Every minute that we don't have such legal back-up is another minute that a dog or other animal is suffering needlessly. Every town in the country should have the legal standing and the backbone to stand for animals who don't have a voice and who can't vote. A laudable example is the recent proclamation of the Mayor of St. Louis, MO (Mayor Francis Slay) who took a zero-tolerance policy against leaving pets outdoors in the freezing cold during this recent frigid weather. Teams were sent to canvass neighbors; any pets left outside were confiscated; and the owners were cited. (Amy Worden, St. Louis Inquirer, January 4, 2014)
Please sign my petition, and share as many ways and to as many people as you can, and learn how to work for change where you live at http://www.unchainyourdog.org/LawsHowTo.htm
I LOVE GETTING THE REASONS WHY YOU ARE SIGNING! AND I THINK IT WILL MAKE IT MORE POWERFUL TO THE DECISION-MAKERS WHEN FOLKS HAND THEM THE PETITION. YOU CAN ACTUALLY PRINT THE COMMENTS WITH THE NAMES AND THE PETITION TO HAND TO YOUR MAYOR OR LEGISLATOR. THANKS.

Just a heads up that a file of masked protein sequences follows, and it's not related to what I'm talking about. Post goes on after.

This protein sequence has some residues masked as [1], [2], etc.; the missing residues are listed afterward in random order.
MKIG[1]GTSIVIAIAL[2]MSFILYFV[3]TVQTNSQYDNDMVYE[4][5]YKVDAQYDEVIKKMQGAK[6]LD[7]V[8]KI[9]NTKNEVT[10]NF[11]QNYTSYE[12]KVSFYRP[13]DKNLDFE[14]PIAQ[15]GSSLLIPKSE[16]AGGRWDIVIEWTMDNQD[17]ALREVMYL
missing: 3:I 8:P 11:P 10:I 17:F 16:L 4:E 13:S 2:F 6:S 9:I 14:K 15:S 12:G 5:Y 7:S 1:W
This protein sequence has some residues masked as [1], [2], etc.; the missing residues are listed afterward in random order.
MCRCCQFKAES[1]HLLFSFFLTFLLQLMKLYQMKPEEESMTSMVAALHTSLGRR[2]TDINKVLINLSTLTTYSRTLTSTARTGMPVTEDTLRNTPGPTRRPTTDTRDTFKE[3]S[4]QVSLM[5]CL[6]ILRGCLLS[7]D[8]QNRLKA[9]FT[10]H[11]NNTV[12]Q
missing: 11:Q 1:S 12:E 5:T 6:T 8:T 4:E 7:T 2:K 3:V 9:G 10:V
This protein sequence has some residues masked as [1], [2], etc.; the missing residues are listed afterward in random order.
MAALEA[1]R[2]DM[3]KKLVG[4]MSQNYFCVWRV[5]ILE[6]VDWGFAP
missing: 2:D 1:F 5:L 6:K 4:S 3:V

Isolated in backyards on tethers as short as a couple of feet, these innocent animals are forced to endure the elements, attacks by animals and people and, perhaps worst of all, solitary confinement. They’re lonely, they’re frustrated and many of them are losing their minds. The lack of socialization creates fearful dogs, territorial and aggressive, who can’t distinguish friend from foe, and who are statistically much more likely to bite. Incessant barking common to tethered dogs is textbook neurotic behavior.
Because dogs live in groups in the wild, they are very, very social. When living with a family, the family becomes their “pack”. (Most folks with dogs know that dogs are highly intelligent and if treated well, become bundles joy, play and unconditional love.) Conversely, a continuously chained dog, isolated most of their lives, suffer immense psychological damage.